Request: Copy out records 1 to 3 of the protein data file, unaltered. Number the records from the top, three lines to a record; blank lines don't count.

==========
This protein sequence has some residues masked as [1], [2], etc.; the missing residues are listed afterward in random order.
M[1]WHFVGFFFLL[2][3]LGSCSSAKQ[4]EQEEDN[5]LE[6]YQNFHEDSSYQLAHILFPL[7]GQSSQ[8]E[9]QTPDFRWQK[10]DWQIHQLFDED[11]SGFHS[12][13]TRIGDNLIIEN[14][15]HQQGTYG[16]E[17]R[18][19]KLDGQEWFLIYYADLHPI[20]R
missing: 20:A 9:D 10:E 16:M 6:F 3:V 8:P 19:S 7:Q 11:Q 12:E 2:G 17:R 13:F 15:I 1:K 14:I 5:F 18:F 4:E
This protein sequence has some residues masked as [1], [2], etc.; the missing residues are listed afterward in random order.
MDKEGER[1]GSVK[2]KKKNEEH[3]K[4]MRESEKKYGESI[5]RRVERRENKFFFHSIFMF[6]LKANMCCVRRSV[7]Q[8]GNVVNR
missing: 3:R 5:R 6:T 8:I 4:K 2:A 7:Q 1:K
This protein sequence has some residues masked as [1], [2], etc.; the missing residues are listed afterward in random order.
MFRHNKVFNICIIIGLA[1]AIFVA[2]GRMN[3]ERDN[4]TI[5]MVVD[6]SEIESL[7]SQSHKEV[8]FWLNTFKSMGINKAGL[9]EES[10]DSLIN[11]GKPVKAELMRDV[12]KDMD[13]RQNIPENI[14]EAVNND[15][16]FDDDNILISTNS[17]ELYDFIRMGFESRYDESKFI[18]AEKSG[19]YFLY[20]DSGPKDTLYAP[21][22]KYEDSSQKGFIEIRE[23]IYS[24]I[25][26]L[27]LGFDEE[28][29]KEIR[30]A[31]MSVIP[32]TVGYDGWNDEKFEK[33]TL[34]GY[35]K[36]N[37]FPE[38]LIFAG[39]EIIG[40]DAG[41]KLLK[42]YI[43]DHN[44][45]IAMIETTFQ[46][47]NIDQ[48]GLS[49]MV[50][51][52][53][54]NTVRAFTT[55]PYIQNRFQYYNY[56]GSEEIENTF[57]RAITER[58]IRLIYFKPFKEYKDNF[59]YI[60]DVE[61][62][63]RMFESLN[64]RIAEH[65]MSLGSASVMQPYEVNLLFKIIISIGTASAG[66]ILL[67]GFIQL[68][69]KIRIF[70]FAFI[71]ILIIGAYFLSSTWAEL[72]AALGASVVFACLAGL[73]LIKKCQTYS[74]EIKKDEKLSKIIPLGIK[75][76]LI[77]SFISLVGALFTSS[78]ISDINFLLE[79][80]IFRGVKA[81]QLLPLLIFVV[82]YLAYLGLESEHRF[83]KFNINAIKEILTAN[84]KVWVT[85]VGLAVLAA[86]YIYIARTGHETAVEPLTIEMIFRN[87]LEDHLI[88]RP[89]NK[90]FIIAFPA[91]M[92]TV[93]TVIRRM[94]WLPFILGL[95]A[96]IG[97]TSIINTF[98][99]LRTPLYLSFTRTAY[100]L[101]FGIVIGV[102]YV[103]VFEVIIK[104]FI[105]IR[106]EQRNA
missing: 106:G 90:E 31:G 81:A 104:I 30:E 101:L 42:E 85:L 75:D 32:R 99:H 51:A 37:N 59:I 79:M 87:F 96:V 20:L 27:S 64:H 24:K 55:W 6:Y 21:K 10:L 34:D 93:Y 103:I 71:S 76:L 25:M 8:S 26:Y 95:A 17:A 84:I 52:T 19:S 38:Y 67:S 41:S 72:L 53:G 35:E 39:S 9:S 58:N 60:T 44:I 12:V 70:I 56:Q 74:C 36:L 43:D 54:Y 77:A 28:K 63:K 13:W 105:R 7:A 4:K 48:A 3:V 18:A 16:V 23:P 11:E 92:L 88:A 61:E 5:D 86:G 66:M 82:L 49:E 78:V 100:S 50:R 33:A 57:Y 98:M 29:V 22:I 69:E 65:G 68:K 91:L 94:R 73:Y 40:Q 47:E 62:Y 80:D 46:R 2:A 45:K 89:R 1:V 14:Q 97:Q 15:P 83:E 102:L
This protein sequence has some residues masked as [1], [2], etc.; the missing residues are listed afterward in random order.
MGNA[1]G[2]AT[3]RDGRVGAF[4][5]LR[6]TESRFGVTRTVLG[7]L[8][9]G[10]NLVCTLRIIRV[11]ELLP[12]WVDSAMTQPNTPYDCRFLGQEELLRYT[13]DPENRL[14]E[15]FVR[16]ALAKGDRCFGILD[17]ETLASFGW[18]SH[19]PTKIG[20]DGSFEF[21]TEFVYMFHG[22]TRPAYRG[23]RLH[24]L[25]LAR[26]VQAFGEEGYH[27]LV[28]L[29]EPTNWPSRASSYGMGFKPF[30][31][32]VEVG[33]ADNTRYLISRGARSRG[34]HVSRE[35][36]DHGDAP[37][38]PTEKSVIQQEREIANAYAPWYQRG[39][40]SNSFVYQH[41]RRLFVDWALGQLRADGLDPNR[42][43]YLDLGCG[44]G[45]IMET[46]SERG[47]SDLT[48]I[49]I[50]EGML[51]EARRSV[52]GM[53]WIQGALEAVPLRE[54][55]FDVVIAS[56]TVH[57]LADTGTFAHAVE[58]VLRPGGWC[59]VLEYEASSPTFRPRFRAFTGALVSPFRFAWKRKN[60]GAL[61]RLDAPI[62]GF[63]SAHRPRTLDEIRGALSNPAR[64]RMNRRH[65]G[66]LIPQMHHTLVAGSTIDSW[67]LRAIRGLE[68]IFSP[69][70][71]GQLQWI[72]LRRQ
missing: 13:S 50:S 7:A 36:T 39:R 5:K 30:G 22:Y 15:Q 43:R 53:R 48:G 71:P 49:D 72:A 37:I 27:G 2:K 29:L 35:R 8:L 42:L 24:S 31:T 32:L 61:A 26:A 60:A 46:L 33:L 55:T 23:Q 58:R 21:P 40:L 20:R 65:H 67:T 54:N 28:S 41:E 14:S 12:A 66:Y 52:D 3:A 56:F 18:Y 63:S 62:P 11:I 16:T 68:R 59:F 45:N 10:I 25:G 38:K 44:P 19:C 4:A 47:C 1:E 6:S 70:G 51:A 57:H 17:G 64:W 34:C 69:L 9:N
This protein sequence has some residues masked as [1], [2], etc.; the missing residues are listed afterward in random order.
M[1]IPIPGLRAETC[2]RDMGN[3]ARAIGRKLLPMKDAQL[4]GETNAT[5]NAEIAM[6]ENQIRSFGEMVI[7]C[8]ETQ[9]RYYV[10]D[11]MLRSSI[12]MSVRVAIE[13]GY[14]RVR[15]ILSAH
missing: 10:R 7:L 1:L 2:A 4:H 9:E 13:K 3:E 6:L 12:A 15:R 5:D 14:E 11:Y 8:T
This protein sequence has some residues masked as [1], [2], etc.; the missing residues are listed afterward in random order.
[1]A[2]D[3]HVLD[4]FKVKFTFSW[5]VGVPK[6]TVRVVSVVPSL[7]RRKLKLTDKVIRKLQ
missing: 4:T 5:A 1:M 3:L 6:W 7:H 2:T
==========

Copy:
This protein sequence has some residues masked as [1], [2], etc.; the missing residues are listed afterward in random order.
M[1]WHFVGFFFLL[2][3]LGSCSSAKQ[4]EQEEDN[5]LE[6]YQNFHEDSSYQLAHILFPL[7]GQSSQ[8]E[9]QTPDFRWQK[10]DWQIHQLFDED[11]SGFHS[12][13]TRIGDNLIIEN[14][15]HQQGTYG[16]E[17]R[18][19]KLDGQEWFLIYYADLHPI[20]R
missing: 20:A 9:D 10:E 16:M 6:F 3:V 8:P 19:S 7:Q 11:Q 12:E 2:G 17:R 13:F 15:I 1:K 14:I 5:F 18:F 4:E
This protein sequence has some residues masked as [1], [2], etc.; the missing residues are listed afterward in random order.
MDKEGER[1]GSVK[2]KKKNEEH[3]K[4]MRESEKKYGESI[5]RRVERRENKFFFHSIFMF[6]LKANMCCVRRSV[7]Q[8]GNVVNR
missing: 3:R 5:R 6:T 8:I 4:K 2:A 7:Q 1:K
This protein sequence has some residues masked as [1], [2], etc.; the missing residues are listed afterward in random order.
MFRHNKVFNICIIIGLA[1]AIFVA[2]GRMN[3]ERDN[4]TI[5]MVVD[6]SEIESL[7]SQSHKEV[8]FWLNTFKSMGINKAGL[9]EES[10]DSLIN[11]GKPVKAELMRDV[12]KDMD[13]RQNIPENI[14]EAVNND[15][16]FDDDNILISTNS[17]ELYDFIRMGFESRYDESKFI[18]AEKSG[19]YFLY[20]DSGPKDTLYAP[21][22]KYEDSSQKGFIEIRE[23]IYS[24]I[25][26]L[27]LGFDEE[28][29]KEIR[30]A[31]MSVIP[32]TVGYDGWNDEKFEK[33]TL[34]GY[35]K[36]N[37]FPE[38]LIFAG[39]EIIG[40]DAG[41]KLLK[42]YI[43]DHN[44][45]IAMIETTFQ[46][47]NIDQ[48]GLS[49]MV[50][51][52][53][54]NTVRAFTT[55]PYIQNRFQYYNY[56]GSEEIENTF[57]RAITER[58]IRLIYFKPFKEYKDNF[59]YI[60]DVE[61][62][63]RMFESLN[64]RIAEH[65]MSLGSASVMQPYEVNLLFKIIISIGTASAG[66]ILL[67]GFIQL[68][69]KIRIF[70]FAFI[71]ILIIGAYFLSSTWAEL[72]AALGASVVFACLAGL[73]LIKKCQTYS[74]EIKKDEKLSKIIPLGIK[75][76]LI[77]SFISLVGALFTSS[78]ISDINFLLE[79][80]IFRGVKA[81]QLLPLLIFVV[82]YLAYLGLESEHRF[83]KFNINAIKEILTAN[84]KVWVT[85]VGLAVLAA[86]YIYIARTGHETAVEPLTIEMIFRN[87]LEDHLI[88]RP[89]NK[90]FIIAFPA[91]M[92]TV[93]TVIRRM[94]WLPFILGL[95]A[96]IG[97]TSIINTF[98][99]LRTPLYLSFTRTAY[100]L[101]FGIVIGV[102]YV[103]VFEVIIK[104]FI[105]IR[106]EQRNA
missing: 106:G 90:E 31:G 81:A 104:I 30:E 101:L 42:E 85:L 75:D 32:R 99:H 51:A 37:N 59:I 79:M 87:F 96:V 20:L 27:S 64:H 24:K 55:W 6:Y 21:K 10:L 34:D 93:Y 103:I 71:S 76:L 25:M 8:S 26:Y 95:A 17:A 84:I 52:T 19:S 38:Y 67:S 41:S 72:L 53:G 35:E 39:S 9:S 58:N 60:T 44:I 12:V 70:I 56:Q 74:C 36:L 43:D 54:Y 77:A 28:K 63:K 13:W 105:R 7:A 4:K 48:A 3:V 18:A 16:V 23:P 11:E 92:L 88:A 61:E 5:D 86:G 66:M 82:L 49:E 78:V 100:S 50:R 33:A 57:Y 98:M 29:V 22:I 69:E 65:G 68:K 91:L 94:R 73:Y 40:Q 47:E 62:Y 80:D 46:R 2:A 45:K 89:R 1:V 14:Q 97:Q 15:P 83:E 102:L